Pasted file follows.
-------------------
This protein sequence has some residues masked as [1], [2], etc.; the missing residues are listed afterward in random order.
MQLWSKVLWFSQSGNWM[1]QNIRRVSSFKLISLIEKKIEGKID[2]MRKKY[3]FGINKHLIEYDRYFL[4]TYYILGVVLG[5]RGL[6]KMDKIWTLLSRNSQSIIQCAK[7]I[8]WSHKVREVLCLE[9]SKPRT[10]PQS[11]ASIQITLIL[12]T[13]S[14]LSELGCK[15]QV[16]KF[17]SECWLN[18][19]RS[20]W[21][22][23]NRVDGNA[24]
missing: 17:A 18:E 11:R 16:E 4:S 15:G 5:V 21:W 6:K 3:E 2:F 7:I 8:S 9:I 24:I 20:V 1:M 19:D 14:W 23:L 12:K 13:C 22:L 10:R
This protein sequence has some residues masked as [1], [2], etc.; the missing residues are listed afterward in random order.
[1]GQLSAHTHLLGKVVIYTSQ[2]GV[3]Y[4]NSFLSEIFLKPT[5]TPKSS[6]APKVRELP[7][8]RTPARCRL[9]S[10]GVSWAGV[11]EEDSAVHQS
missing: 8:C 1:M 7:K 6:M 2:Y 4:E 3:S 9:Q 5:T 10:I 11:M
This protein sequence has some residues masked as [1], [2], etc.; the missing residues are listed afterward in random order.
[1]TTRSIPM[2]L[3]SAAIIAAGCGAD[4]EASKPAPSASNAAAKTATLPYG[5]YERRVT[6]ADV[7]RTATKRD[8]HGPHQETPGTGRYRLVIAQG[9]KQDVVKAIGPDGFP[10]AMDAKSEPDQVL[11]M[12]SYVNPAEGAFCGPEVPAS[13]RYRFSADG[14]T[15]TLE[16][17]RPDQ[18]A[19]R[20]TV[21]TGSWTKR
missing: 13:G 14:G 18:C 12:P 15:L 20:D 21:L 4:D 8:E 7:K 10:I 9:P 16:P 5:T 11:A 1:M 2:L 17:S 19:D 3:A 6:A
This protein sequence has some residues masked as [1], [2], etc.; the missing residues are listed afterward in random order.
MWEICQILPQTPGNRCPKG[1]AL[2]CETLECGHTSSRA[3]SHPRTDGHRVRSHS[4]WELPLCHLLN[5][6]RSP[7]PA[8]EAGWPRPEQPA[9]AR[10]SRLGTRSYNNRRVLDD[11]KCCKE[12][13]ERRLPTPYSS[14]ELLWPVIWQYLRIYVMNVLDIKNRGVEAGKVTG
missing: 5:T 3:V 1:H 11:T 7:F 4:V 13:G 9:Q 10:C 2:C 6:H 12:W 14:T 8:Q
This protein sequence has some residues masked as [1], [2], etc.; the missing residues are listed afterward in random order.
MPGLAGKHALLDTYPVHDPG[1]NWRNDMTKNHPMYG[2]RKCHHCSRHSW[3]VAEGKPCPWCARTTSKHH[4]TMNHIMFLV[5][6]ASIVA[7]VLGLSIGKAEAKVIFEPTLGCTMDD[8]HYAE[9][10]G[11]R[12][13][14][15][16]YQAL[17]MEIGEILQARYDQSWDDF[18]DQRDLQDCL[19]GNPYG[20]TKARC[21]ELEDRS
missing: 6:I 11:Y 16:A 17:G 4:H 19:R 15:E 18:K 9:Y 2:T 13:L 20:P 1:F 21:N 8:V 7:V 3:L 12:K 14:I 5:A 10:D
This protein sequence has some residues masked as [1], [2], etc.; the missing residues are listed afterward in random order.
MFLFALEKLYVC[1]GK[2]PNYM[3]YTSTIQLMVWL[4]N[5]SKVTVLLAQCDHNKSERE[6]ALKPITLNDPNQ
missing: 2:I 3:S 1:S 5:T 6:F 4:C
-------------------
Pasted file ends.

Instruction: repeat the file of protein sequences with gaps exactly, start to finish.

This protein sequence has some residues masked as [1], [2], etc.; the missing residues are listed afterward in random order.
MQLWSKVLWFSQSGNWM[1]QNIRRVSSFKLISLIEKKIEGKID[2]MRKKY[3]FGINKHLIEYDRYFL[4]TYYILGVVLG[5]RGL[6]KMDKIWTLLSRNSQSIIQCAK[7]I[8]WSHKVREVLCLE[9]SKPRT[10]PQS[11]ASIQITLIL[12]T[13]S[14]LSELGCK[15]QV[16]KF[17]SECWLN[18][19]RS[20]W[21][22][23]NRVDGNA[24]
missing: 17:A 18:E 11:R 16:E 4:S 15:G 5:V 21:W 6:K 3:E 2:F 7:I 8:S 9:I 24:I 20:V 1:M 19:D 14:W 23:L 12:K 13:C 22:L 10:R
This protein sequence has some residues masked as [1], [2], etc.; the missing residues are listed afterward in random order.
[1]GQLSAHTHLLGKVVIYTSQ[2]GV[3]Y[4]NSFLSEIFLKPT[5]TPKSS[6]APKVRELP[7][8]RTPARCRL[9]S[10]GVSWAGV[11]EEDSAVHQS
missing: 8:C 1:M 7:K 6:M 2:Y 4:E 3:S 9:Q 5:T 10:I 11:M
This protein sequence has some residues masked as [1], [2], etc.; the missing residues are listed afterward in random order.
[1]TTRSIPM[2]L[3]SAAIIAAGCGAD[4]EASKPAPSASNAAAKTATLPYG[5]YERRVT[6]ADV[7]RTATKRD[8]HGPHQETPGTGRYRLVIAQG[9]KQDVVKAIGPDGFP[10]AMDAKSEPDQVL[11]M[12]SYVNPAEGAFCGPEVPAS[13]RYRFSADG[14]T[15]TLE[16][17]RPDQ[18]A[19]R[20]TV[21]TGSWTKR
missing: 13:G 14:G 18:C 12:P 15:L 20:D 21:L 4:D 8:E 7:K 10:I 9:P 16:P 5:T 11:A 1:M 2:L 17:S 19:D 3:A 6:A
This protein sequence has some residues masked as [1], [2], etc.; the missing residues are listed afterward in random order.
MWEICQILPQTPGNRCPKG[1]AL[2]CETLECGHTSSRA[3]SHPRTDGHRVRSHS[4]WELPLCHLLN[5][6]RSP[7]PA[8]EAGWPRPEQPA[9]AR[10]SRLGTRSYNNRRVLDD[11]KCCKE[12][13]ERRLPTPYSS[14]ELLWPVIWQYLRIYVMNVLDIKNRGVEAGKVTG
missing: 5:T 3:V 1:H 11:T 7:F 4:V 13:G 9:Q 10:C 2:C 6:H 12:W 14:T 8:Q
This protein sequence has some residues masked as [1], [2], etc.; the missing residues are listed afterward in random order.
MPGLAGKHALLDTYPVHDPG[1]NWRNDMTKNHPMYG[2]RKCHHCSRHSW[3]VAEGKPCPWCARTTSKHH[4]TMNHIMFLV[5][6]ASIVA[7]VLGLSIGKAEAKVIFEPTLGCTMDD[8]HYAE[9][10]G[11]R[12][13][14][15][16]YQAL[17]MEIGEILQARYDQSWDDF[18]DQRDLQDCL[19]GNPYG[20]TKARC[21]ELEDRS
missing: 6:I 11:Y 16:A 17:G 4:H 19:R 15:E 18:K 9:Y 2:T 13:L 20:P 1:F 21:N 8:V 7:V 3:L 12:K 14:I 5:A 10:D
This protein sequence has some residues masked as [1], [2], etc.; the missing residues are listed afterward in random order.
MFLFALEKLYVC[1]GK[2]PNYM[3]YTSTIQLMVWL[4]N[5]SKVTVLLAQCDHNKSERE[6]ALKPITLNDPNQ
missing: 2:I 3:S 1:S 5:T 6:F 4:C